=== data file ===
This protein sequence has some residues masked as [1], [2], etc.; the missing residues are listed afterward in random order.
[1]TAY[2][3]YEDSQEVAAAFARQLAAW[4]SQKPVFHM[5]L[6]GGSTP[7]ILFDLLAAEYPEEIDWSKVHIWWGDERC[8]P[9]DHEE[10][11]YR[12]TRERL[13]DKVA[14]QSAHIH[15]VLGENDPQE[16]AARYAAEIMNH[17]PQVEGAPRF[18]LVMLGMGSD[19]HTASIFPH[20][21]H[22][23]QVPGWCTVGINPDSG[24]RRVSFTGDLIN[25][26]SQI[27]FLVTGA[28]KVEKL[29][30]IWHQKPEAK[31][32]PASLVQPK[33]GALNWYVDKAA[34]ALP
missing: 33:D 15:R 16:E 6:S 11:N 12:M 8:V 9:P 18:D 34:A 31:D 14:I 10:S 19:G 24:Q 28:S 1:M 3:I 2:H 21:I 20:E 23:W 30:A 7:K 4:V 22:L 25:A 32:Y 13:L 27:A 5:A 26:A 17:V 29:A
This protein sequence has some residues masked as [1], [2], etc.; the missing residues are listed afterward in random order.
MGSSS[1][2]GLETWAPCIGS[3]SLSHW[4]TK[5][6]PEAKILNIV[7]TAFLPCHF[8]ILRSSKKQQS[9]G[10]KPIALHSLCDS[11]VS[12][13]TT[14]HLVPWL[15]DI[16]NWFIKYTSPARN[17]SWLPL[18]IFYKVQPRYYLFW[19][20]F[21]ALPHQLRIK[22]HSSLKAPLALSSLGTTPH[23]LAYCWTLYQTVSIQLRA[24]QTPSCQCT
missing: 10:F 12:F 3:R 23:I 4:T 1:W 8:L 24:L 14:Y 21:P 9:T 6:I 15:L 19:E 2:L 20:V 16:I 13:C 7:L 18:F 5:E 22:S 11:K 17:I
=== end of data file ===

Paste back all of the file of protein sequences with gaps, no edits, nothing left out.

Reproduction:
This protein sequence has some residues masked as [1], [2], etc.; the missing residues are listed afterward in random order.
[1]TAY[2][3]YEDSQEVAAAFARQLAAW[4]SQKPVFHM[5]L[6]GGSTP[7]ILFDLLAAEYPEEIDWSKVHIWWGDERC[8]P[9]DHEE[10][11]YR[12]TRERL[13]DKVA[14]QSAHIH[15]VLGENDPQE[16]AARYAAEIMNH[17]PQVEGAPRF[18]LVMLGMGSD[19]HTASIFPH[20][21]H[22][23]QVPGWCTVGINPDSG[24]RRVSFTGDLIN[25][26]SQI[27]FLVTGA[28]KVEKL[29][30]IWHQKPEAK[31][32]PASLVQPK[33]GALNWYVDKAA[34]ALP
missing: 33:D 15:R 16:E 6:S 11:N 12:M 8:V 9:P 18:D 34:A 31:D 14:I 10:S 19:G 24:Q 28:S 1:M 3:I 2:H 21:I 20:E 23:W 30:A 7:K 4:V 22:L 25:A 32:Y 13:L 27:A 5:A 26:A 17:V 29:A
This protein sequence has some residues masked as [1], [2], etc.; the missing residues are listed afterward in random order.
MGSSS[1][2]GLETWAPCIGS[3]SLSHW[4]TK[5][6]PEAKILNIV[7]TAFLPCHF[8]ILRSSKKQQS[9]G[10]KPIALHSLCDS[11]VS[12][13]TT[14]HLVPWL[15]DI[16]NWFIKYTSPARN[17]SWLPL[18]IFYKVQPRYYLFW[19][20]F[21]ALPHQLRIK[22]HSSLKAPLALSSLGTTPH[23]LAYCWTLYQTVSIQLRA[24]QTPSCQCT
missing: 10:F 12:F 3:R 23:I 4:T 1:W 8:L 24:L 14:Y 21:P 9:T 6:I 15:L 19:E 2:L 20:V 16:I 13:C 7:L 18:F 5:E 22:S 11:K 17:I